Tender tone colors and thunderstorms unleashed
Peking’s youngest piano professor recently played in the orgel ART museum in Windesheim (Germany). Listeners experienced a grandiose roller coaster ride of moods. Prof. Lan Yao performed on a Bösendorfer grand.
The young artist completed her artistic training and concert exams with distinction at the Royal Academy of Music in London. Lan Yao is a regular jury member at various competitions, among them the Xinghai CupIano Competition, Haiziman Piano Competition for Young People and the China International Piano Competition.
Critics describe Yao Lan as the “best concert pianist” (Today), as well as “THE up-and-coming tal-ent of China” (China Daily).
The orgel ART museum Windesheim: a sacred-looking museum building with entirely profane sounds...
"As if she wanted to break the Bösendorfer apart"
Earwitness Christine Jäckel of the Allgemeine Zeitung (7/20/2009 edition) wrote about her brilliant concert in the orgel ART museum in Windesheim in the Bad-Kreuznach district:
“She is the youngest piano professor at Beijing’s Central Conservatory of Music and she is defi-nitely one of the most impressive concert pianists that can be heard now. It’s therefore no wonder that all tickets were sold out for her performance at the orgel ART museum.
“Professor Thorsten Mäder also told the audience that the pianist, who has been awarded many prizes, is only 29 years old. She started playing at the age of five, and hence only one year later than Frédéric Chopin, whose works composed the evening’s program. The Polish piano virtuoso and composer left behind works that demand of their interpreter everything in terms of pianistic ability. Lan Yao revealed with the master’s 24 Preludes that her exceptional artistry is capable of more than a merely satisfactory performance of this demanding music. Her recital was a veritable roller coaster ride of moods, with the most tender tone colors and thunderstorms unleashed.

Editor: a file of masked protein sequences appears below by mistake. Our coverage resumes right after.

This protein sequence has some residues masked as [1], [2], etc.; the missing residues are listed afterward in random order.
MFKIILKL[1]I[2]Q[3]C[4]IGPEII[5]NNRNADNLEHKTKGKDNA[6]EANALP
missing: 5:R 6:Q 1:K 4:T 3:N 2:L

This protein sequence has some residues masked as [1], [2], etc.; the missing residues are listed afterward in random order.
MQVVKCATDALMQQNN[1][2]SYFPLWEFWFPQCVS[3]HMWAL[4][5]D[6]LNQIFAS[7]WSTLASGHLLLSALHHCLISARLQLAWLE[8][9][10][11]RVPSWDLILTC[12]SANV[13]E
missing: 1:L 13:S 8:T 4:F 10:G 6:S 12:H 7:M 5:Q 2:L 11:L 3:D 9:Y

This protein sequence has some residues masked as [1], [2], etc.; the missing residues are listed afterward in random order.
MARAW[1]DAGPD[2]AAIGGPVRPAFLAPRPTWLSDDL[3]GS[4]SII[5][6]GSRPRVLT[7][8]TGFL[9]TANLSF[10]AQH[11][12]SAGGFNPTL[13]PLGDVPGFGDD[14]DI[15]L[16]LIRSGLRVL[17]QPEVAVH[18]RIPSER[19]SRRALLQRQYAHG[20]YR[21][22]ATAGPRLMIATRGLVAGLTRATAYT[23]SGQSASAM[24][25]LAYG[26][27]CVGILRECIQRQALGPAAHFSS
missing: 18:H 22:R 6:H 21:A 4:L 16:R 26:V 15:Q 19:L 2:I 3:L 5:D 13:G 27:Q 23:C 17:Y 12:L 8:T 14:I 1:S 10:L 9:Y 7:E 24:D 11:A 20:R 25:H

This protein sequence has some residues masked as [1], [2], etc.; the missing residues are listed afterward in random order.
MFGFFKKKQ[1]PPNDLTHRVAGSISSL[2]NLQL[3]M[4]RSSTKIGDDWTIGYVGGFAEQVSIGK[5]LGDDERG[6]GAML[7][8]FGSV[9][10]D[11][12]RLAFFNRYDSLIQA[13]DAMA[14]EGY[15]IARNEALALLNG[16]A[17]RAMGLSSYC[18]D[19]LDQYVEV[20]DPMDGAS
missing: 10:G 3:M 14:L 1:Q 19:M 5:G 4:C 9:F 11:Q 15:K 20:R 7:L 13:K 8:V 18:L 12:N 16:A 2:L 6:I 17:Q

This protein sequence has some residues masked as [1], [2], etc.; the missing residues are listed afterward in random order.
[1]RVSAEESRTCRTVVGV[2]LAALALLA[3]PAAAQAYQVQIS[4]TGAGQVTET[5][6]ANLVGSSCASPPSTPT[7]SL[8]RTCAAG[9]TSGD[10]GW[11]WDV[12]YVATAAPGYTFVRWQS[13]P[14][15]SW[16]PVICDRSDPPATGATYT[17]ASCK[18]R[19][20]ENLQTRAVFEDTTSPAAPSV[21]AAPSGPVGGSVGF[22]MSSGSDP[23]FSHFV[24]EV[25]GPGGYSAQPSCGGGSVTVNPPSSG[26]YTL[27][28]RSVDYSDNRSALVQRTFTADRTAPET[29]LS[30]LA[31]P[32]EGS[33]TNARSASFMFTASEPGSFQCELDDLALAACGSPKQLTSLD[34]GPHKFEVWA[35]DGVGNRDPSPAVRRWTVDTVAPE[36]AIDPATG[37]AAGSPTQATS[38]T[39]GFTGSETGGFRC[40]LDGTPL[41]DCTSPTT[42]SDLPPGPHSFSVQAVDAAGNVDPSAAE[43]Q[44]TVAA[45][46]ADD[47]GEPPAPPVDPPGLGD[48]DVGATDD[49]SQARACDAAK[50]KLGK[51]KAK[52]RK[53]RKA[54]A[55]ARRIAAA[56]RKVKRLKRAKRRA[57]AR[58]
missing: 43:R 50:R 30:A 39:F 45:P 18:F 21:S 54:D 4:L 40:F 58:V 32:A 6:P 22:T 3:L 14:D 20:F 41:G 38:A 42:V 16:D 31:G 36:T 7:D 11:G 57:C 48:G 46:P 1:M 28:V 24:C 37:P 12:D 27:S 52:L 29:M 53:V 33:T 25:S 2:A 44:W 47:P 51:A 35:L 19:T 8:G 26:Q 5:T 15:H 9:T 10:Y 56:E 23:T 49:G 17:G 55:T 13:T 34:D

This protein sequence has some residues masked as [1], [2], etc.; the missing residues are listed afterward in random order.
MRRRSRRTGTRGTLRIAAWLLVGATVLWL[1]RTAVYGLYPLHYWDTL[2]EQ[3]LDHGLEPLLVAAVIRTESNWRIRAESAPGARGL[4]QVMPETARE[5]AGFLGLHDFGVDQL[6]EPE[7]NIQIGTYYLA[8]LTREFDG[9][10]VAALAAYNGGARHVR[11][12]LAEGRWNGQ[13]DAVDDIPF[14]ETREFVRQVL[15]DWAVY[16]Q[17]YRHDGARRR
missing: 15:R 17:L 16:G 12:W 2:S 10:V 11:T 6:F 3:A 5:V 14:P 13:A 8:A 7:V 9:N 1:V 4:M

One occasionally had the impression that the delicately built pianist wanted to break apart the Bösendorfer grand in the orgel ART museum into its individual components -- so tempestuously and rakishly did Yao execute her performance. Not only the famous ‘Raindrop’ Prelude, which es-calates to a downpour, was fascinating; so were the slow tempos and the sharp contrasts of mood between poetic passages and the jet-black end of time. The pianist traced the B-flat minor So-nata’s perfect organic structure with the same concentration and sensitivity.
“It was also clearly palpable in the case of this ‘Funeral March’ Sonata that Yao does not concern herself with glittery virtuosity but with opening up Chopin’s sound world to her listeners and bringing them closer to the Polish composer’s enigmatic individuality. The Grand Polonaise in E-flat major and the Andante Spianato completed the Chopin program designed by the artist: after long applause, the audience demanded more and received two additional nuggets from Chopin’s cosmos as an encore.”
(Photo credit: windesheim.de; Lan Yao)